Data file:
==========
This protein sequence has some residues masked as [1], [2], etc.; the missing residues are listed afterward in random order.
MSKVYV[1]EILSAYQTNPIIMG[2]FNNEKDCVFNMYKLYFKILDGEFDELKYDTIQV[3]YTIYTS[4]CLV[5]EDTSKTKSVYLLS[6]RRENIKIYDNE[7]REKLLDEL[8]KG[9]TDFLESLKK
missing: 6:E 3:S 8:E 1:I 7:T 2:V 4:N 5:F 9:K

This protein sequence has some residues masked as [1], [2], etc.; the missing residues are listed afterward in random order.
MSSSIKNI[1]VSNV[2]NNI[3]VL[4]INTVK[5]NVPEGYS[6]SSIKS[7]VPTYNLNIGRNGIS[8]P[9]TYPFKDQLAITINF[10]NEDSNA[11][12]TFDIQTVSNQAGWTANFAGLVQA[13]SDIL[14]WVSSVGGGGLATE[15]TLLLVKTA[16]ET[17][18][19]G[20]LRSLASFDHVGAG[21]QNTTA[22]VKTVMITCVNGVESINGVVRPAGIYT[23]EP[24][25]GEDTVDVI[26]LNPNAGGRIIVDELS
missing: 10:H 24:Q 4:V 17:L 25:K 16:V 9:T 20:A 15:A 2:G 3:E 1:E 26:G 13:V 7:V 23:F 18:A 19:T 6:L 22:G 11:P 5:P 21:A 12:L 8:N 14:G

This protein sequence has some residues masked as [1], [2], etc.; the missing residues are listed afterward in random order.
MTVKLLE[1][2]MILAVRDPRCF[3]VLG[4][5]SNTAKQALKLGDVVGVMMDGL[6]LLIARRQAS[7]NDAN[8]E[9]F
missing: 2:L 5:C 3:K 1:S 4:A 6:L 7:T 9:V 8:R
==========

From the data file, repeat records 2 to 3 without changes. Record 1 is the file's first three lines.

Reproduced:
This protein sequence has some residues masked as [1], [2], etc.; the missing residues are listed afterward in random order.
MSSSIKNI[1]VSNV[2]NNI[3]VL[4]INTVK[5]NVPEGYS[6]SSIKS[7]VPTYNLNIGRNGIS[8]P[9]TYPFKDQLAITINF[10]NEDSNA[11][12]TFDIQTVSNQAGWTANFAGLVQA[13]SDIL[14]WVSSVGGGGLATE[15]TLLLVKTA[16]ET[17][18][19]G[20]LRSLASFDHVGAG[21]QNTTA[22]VKTVMITCVNGVESINGVVRPAGIYT[23]EP[24][25]GEDTVDVI[26]LNPNAGGRIIVDELS
missing: 10:H 24:Q 4:V 17:L 25:K 16:V 9:T 20:A 15:A 2:G 3:E 1:E 26:G 13:V 7:V 23:F 18:A 19:T 6:L 22:G 11:P 5:P 21:A 12:L 8:N 14:G

This protein sequence has some residues masked as [1], [2], etc.; the missing residues are listed afterward in random order.
MTVKLLE[1][2]MILAVRDPRCF[3]VLG[4][5]SNTAKQALKLGDVVGVMMDGL[6]LLIARRQAS[7]NDAN[8]E[9]F
missing: 2:L 5:C 3:K 1:S 4:A 6:L 7:T 9:V 8:R